When considering filing for bankruptcy to address IRS debt, consult with a knowledgeable bankruptcy attorney. They can assess an individual’s financial situation and help determine the best course of action.

Bankruptcy and the Automatic Stay with IRS Debt

The automatic stay goes into effect as soon as the bankruptcy case is filed and serves as a powerful tool to halt collection efforts by creditors, including the IRS. This means that the IRS cannot continue any collection actions, such as wage garnishments, bank levies, or property liens, while the bankruptcy case is ongoing.

For individuals struggling with IRS debt, the automatic stay can provide invaluable breathing room to assess their financial situation and work with the bankruptcy court to develop a plan for addressing their debts. It also allows time to negotiate with the IRS to potentially reduce the amount owed or establish a more manageable repayment plan.

While the automatic stay can provide temporary relief from IRS collection efforts, it may not eliminate the underlying tax debt. Certain tax debts may not be dischargeable in bankruptcy, meaning that individuals may still be responsible for paying them after the bankruptcy case is completed.

Bankruptcy and the Automatic Stay with IRS Debt

What Happens to My Tax Refund if I File Bankruptcy for IRS Debt?

If you file for Chapter 7 bankruptcy, any tax returns that you are entitled to receive may be considered part of your bankruptcy estate. This means that the bankruptcy trustee may use the refund to pay off some of your debts. In some cases, you may be able to exempt all or a portion of your tax refund, depending on the laws in your state and the specifics of your financial situation.

If you file for Chapter 13 bankruptcy, any tax refund you are entitled to receive may also be considered part of your bankruptcy estate.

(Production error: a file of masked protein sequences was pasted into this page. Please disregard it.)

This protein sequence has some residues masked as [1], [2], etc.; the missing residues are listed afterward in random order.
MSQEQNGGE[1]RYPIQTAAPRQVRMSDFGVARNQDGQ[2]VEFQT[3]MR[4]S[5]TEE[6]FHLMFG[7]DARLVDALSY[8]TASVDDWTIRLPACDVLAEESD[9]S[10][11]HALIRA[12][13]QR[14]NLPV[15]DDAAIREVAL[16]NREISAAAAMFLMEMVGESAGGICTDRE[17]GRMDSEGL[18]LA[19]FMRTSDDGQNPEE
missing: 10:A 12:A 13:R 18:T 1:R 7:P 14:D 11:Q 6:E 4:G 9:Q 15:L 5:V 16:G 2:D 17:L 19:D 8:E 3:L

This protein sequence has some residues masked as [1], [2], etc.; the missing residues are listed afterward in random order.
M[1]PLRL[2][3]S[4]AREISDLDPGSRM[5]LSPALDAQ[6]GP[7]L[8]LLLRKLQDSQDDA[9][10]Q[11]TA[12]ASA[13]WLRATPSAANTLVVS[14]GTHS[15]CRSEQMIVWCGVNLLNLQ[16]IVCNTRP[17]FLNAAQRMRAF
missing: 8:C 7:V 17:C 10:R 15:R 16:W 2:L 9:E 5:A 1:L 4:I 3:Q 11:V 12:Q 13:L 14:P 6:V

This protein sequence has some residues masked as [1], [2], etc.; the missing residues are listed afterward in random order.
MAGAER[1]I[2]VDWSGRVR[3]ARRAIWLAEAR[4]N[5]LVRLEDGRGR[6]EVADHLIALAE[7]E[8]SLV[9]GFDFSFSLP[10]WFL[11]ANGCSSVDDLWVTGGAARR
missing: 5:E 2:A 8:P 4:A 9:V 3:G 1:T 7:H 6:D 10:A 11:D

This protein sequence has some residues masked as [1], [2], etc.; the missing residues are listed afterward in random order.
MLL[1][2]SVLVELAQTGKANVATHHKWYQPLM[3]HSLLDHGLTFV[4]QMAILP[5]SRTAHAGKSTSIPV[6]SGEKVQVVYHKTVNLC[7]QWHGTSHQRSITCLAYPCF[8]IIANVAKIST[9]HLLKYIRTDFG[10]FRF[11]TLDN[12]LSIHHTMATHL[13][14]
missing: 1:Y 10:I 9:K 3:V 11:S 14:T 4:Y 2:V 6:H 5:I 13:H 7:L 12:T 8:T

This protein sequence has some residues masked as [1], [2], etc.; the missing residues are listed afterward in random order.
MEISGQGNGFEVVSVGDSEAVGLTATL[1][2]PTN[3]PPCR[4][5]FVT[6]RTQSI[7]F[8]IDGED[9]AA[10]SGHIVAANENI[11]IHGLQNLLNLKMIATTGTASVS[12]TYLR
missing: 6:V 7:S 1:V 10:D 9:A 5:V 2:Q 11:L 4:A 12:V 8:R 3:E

Bankruptcy Discharge Won’t Remove Liens from IRS Debt

When a person owes money to the IRS, the agency has the authority to place a lien on the individual’s property as a way to secure the debt. This means that if the individual fails to pay what is owed, the IRS can claim the property to satisfy the debt. Even if the individual files for bankruptcy and receives a discharge, the IRS’s lien will remain in place. 

The presence of an IRS lien can make it difficult to sell or refinance property, as the lien must be satisfied before the property can change hands.

Individuals may want to explore other avenues for addressing their IRS debt, such as setting up a payment plan or applying for an offer in compromise. Working with a tax professional or financial advisor can help individuals navigate the complexities of IRS debt and develop a plan to address it.

Bankruptcy Discharge Won’t Remove Liens from IRS Debt

Are you feeling overwhelmed by your IRS debt and unsure of what to do next?

Contact the bankruptcy lawyers at Frego Law to schedule a consultation and discover if bankruptcy is the answer to your IRS debt.


[1] Declaring Bankruptcy | Internal Revenue Service. (n.d.).